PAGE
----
Jantar cedars offer attractive, vibrant foliage and are effective focal-point plants in containers. jpg

North Pole is very hardy; a friend of mine in the Okanagan had great success with one despite the bitter cold last year.

Another must-have spruce and one of my first choices is the Serbian Picea omorika Bruns. It’s a true alpine tree with a very narrow habit and is well-suited to containers. I love its bluish hue, its relatively soft-to-the-touch needles and the tiny cones that form in late summer. It, too, is a beauty when lit at nighttime. For years, we’ve enjoyed year-round a pair of them planted in front of our store.

The most-well-known and most-often-used spruce is Picea glauca Conica or Alberta spruce. Rated Zone 3, it’s Prairie hardy, but at these lower temperatures, it will need some protection when planted in a container. Very slow-growing and dense, it matures into a perfect, great looking cone shape.

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There are a couple of variations available: one is a very compact variety called Picea glauca Jean’s Dilly. If you need small, this is the one you want. I also love P.g. Rainbow’s End — its new growth is an explosion of bright yellow, which gradually changes into an attractive rich green as summer progresses.

Emerald Petite is a stellar new variety, with richly coloured, dense foliage. jpg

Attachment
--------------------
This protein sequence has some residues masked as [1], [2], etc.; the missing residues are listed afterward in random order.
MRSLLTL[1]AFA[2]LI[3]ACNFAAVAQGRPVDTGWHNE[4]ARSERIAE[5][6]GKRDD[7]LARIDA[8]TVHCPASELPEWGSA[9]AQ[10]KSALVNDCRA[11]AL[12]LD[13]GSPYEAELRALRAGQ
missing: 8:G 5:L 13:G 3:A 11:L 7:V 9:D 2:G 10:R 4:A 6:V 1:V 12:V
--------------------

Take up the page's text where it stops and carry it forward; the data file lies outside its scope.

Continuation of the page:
We have found that, during extreme heat situations, if Alberta spruces are a little dry, they can suffer burnt foliage. So, during hot spells in summer, keep them well-hydrated and mist the foliage to discourage spider mites.

Pines are also quite resilient in containers. One of my favourite compact varieties is the short, very narrow Pinus sylvestris Green Penguin. Rated Zone 3, it’s very hardy and grows only four feet in height and two feet in width. I love its soft, rich green foliage. It’s a showstopper.

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Boxwoods, especially in Europe, have always been the go-to container plants. There are many varieties but two of the hardiest, most resilient ones are Buxus Green Velvet and B. Green Mountain — both are rated Aone 4. Most folks want their boxwoods shaped as spherical balls or in pyramidal forms, but few growers in Western Canada offer any pre-shaped boxwoods. To get these special shapes, you will probably have to be creative on your own.

Boxwoods always look classy and are, perhaps, the nicest year-round plants to dress up your entranceways. They can be accessorized nicely by Christmas décor, such as grasses, evergreen boughs and brightly coloured shrub dogwood stems, and they look magical when lighted.

As we get closer to the Christmas season, it’s great to have some beautiful evergreen trees in containers that we can use to decorate and enhance the entrances and patios of our homes. These are some of the best trees to do just that, and when you customize your planters, by adding your favourite winter accessories, you’ll be saying a warm welcome to friends and family.